Dale, Pembrokeshire

From Wikipedia, the free encyclopedia
Jump to navigation Jump to search

Dale, Pembrokeshire.jpg
View over the village, towards Milford Haven and the Pembroke Refinery
Dale is located in Pembrokeshire
Location within Pembrokeshire
Population225 (2011)[1]
OS grid referenceSM809057
Principal area
Ceremonial county
Sovereign stateUnited Kingdom
Postcode districtSA73
Dialling code01646
FireMid and West Wales
EU ParliamentWales
UK Parliament
List of places
51°43′N 5°10′W / 51.71°N 5.17°W / 51.71; -5.17Coordinates: 51°43′N 5°10′W / 51.71°N 5.17°W / 51.71; -5.17

Dale is a small village and community in Pembrokeshire, Wales, located on the peninsula which forms the northern side of the entrance to the Milford Haven Waterway. The village has 205 inhabitants according to the 2001 census, increasing to 225 at the 2011 Census.


It was once a marcher borough, controlled by the Norman de Vale family from the 13th century Dale Castle. Owen, in 1603, described it as one of nine Pembrokeshire "boroughs in decay".[2] Located in the hundred of Roose, it is part of Little England beyond Wales, and has been English-speaking since the 12th century. The name (Old Norse: Dalr = "valley") suggests prior occupation by Scandinavians.[3] The nearby RAF Dale airfield was active from 1941 to 1948. Following cessation of activities in World War II, RAF Dale was decommissioned, and the site became occupied by the Fleet Air Arm as RNAS Dale (HMS Goldcrest), a satellite of HMS Goldcrest at RNAS Brawdy.

Henry Tudor[edit]

In 1485, Henry Tudor landed at Mill Bay near Dale[4] before the Battle of Bosworth, after which he became King Henry VII. Villagers mark the anniversary; the most spectacular commemoration was for the 500th anniversary in 1985.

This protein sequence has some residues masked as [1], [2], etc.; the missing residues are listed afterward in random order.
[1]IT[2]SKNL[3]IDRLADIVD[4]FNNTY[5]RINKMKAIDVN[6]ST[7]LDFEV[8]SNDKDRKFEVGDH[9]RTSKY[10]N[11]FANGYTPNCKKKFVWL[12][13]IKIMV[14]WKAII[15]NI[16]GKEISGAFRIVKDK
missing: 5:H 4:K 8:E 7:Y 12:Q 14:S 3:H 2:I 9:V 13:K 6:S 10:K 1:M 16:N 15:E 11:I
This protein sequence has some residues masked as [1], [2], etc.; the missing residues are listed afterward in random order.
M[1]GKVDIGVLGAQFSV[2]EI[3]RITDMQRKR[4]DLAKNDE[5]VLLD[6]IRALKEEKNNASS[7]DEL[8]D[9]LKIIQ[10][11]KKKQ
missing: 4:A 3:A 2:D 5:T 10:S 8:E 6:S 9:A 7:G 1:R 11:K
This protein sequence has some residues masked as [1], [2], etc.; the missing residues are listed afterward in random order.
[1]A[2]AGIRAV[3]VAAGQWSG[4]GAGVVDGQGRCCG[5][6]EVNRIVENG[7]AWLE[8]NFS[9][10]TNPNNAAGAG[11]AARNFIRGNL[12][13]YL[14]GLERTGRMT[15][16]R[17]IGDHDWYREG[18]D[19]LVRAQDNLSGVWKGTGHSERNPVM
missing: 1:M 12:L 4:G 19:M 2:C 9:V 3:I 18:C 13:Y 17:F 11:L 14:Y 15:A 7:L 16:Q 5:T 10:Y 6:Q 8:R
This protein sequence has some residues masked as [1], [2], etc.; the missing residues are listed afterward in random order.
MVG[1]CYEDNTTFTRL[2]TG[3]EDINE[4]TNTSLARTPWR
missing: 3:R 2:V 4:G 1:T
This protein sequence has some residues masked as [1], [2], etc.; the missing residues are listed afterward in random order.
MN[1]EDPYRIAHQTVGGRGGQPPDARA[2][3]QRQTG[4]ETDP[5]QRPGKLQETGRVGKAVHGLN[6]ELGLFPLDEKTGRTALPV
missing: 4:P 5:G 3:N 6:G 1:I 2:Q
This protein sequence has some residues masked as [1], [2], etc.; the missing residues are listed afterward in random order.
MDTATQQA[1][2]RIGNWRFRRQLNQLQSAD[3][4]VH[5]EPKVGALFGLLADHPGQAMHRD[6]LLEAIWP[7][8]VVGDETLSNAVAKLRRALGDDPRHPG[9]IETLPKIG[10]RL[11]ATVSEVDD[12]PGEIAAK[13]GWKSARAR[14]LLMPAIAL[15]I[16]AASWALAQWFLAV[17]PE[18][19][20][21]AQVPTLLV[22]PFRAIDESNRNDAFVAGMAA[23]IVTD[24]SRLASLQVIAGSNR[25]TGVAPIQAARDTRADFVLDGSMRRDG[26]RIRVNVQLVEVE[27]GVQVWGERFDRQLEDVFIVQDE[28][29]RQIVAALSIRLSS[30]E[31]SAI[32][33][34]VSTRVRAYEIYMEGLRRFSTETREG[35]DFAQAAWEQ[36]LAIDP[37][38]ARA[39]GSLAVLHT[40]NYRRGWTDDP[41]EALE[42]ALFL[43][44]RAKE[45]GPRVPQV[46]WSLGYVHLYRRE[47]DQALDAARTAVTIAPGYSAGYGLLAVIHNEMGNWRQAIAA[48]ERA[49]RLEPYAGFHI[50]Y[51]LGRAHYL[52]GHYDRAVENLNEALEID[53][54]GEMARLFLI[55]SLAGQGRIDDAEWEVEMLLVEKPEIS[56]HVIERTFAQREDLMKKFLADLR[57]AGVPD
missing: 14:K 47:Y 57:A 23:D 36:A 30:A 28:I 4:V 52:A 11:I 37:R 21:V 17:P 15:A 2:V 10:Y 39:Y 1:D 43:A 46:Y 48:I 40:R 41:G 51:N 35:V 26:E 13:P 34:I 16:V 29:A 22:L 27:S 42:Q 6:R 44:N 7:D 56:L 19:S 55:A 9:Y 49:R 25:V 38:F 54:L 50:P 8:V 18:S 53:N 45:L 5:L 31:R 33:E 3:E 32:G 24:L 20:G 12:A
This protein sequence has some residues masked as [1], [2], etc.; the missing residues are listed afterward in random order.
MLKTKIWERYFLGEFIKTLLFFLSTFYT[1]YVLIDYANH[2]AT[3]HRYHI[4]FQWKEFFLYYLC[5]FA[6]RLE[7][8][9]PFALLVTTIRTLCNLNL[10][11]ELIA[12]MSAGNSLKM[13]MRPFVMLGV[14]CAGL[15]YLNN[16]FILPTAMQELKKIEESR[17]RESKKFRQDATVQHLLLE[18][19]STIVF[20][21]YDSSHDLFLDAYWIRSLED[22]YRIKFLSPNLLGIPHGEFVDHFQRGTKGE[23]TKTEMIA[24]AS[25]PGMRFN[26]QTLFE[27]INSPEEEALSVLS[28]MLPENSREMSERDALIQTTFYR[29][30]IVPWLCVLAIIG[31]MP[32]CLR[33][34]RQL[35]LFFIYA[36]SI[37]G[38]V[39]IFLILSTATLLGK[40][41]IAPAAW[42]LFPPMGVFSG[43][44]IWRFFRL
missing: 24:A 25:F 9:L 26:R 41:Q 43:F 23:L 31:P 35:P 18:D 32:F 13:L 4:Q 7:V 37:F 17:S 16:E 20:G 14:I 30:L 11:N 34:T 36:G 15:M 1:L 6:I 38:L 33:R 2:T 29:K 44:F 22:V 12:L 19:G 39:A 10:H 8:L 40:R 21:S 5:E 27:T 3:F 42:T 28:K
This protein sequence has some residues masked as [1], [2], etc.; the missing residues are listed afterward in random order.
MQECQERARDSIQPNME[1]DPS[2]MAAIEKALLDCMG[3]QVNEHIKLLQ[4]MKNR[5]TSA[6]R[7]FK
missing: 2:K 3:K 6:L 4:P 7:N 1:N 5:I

Sea Empress disaster[edit]

On 15 February 1996, the oil tanker Sea Empress grounded at the Milford Haven entrance, spilling 72,000 tonnes of crude oil.


Dale Fort is a Victorian era fort located on a rocky promontory that now houses a field studies centre, for study of local marine biology, biology, geology, geomorphology, and other related fields.

Dale is a local centre for sailing, and Windsurfing is taught in the Dale bay, along with sailing and boat handling courses. Dale is also often the location of sailing galas. The Pembrokeshire Coast Path passes through the village and around the Dale peninsula.

The Dale Coronation Hall is used for many events in the community and is home to the D.A.D.S. (Dale Amateur Dramatic Society). The society performs a play, pantomime or sketch every year in March. The group is made up of villagers, friends and families from all around the peninsula who come together to sing, dance and perform.

The 2011 census showed 5.9% of the population could speak Welsh, a fall from 11.0% in 2001.[5]


  1. ^ "Community population 2011". Retrieved 21 April 2015.
  2. ^ Owen, George, The Description of Penbrokshire by George Owen of Henllys, Lord of Kemes, Henry Owen (Ed), London, 1892; New edition (1994) Gomer Press, ISBN 1-85902-120-4
  3. ^ Charles, B. G., The Placenames of Pembrokeshire, National Library of Wales, Aberystwyth, 1992, ISBN 0-907158-58-7, p 583
  4. ^ Laws, Edward (1888). The History of Little England Beyond Wales (PDF). Bell, London. p. 223. Retrieved 21 January 2019.
  5. ^ "2011 Census results by Community". Welsh Language Commissioner. 2015. Retrieved 8 August 2015.[permanent dead link]

External links[edit]